Christmas Traditions: Mistletoe
While the tradition of kissing under the mistletoe is a long-standing and Christmas tradition, the mistletoe plant itself is anything but romantic.
A parasitic plant that grows on trees along the eastern coast of North America, mistletoe was believed to have been spread through bird droppings. In fact, the word “mistel” is an Anglo-Saxon word meaning “dung” and “toe” means “twin”. So mistletoe quite literally means “dung on a twig.”
If that image doesn’t make you want to pucker up, consider this: Mistletoe has also long been believed to carry magical powers. The Druids believed that mistletoe, which also grows on oak trees throughout Europe, represented the tree’s soul and sexual prowess. The mistletoe would be gathered mid-summer and mid-winter and used to decorate one’s home. During the Middle Ages, mistletoe branches were hung to protect homes from evil spirits. Northern Europeans believed that mistletoe could help ward off witches.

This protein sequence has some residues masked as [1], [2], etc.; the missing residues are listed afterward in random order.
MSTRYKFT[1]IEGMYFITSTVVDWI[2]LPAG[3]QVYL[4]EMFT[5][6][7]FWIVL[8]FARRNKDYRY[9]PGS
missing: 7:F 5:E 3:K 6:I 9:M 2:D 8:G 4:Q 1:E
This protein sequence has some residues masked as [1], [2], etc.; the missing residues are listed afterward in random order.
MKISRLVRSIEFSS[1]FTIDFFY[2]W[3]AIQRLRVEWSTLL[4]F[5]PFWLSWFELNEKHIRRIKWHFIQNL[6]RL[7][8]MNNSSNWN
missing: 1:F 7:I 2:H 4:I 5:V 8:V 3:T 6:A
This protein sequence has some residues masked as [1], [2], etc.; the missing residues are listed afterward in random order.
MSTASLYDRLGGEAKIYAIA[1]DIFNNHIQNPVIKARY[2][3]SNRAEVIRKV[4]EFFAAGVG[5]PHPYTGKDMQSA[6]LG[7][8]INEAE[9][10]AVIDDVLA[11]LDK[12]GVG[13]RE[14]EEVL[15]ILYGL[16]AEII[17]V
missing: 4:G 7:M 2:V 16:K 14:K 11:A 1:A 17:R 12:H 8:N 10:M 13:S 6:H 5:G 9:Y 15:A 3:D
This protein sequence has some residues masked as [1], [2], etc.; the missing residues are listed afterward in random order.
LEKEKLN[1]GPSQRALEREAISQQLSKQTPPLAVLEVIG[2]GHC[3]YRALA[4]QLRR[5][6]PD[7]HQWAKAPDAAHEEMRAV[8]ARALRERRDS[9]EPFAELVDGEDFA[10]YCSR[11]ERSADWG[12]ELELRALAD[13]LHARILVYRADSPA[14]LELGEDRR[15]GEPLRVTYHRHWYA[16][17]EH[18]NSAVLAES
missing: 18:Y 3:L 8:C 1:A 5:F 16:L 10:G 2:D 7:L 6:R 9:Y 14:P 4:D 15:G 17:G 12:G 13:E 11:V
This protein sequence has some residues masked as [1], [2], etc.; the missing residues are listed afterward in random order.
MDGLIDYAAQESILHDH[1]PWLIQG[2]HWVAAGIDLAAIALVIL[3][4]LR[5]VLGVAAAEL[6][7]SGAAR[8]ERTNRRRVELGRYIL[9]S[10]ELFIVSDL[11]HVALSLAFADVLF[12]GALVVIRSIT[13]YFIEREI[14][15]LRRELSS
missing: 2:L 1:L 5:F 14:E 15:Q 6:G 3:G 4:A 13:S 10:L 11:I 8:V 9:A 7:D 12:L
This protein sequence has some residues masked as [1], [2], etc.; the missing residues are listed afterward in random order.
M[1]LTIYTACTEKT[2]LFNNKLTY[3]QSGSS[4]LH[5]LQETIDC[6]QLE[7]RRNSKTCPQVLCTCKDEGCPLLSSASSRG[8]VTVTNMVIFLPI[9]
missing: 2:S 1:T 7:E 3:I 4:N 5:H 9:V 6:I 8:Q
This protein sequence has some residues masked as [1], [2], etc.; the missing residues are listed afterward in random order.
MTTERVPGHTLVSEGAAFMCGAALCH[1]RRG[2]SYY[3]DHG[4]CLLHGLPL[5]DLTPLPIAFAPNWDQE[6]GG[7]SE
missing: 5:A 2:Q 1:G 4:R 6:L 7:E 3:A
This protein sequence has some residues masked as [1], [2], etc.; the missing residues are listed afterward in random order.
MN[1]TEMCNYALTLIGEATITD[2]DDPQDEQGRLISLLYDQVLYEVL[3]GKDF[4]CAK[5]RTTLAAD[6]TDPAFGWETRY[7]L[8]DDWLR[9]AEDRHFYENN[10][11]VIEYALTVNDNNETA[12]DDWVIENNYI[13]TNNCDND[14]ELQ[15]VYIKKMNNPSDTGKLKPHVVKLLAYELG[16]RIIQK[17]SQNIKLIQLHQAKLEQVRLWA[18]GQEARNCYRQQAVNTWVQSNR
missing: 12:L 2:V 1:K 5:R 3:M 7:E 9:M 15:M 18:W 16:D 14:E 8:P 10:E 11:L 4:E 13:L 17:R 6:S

The very first people to believe in the magic of mistletoe were the ancient Greeks. The ancient Greeks thought that mistletoe was imbued with the powered fertility, an antidote to poison, and also a powerful aphrodisiac.
In fact, during the festival of Saturnalia, the ancient Greeks would kiss under the mistletoe, which later became customary during marriage rites as well.
The tradition of kissing under the mistletoe on Christmas emerged in Europe during the Middle Ages. The original custom held that each time a man kissed a woman under a twig of mistletoe, he should remove one of the berries. Once all the berries were gone, no more kissing could take place under that twig.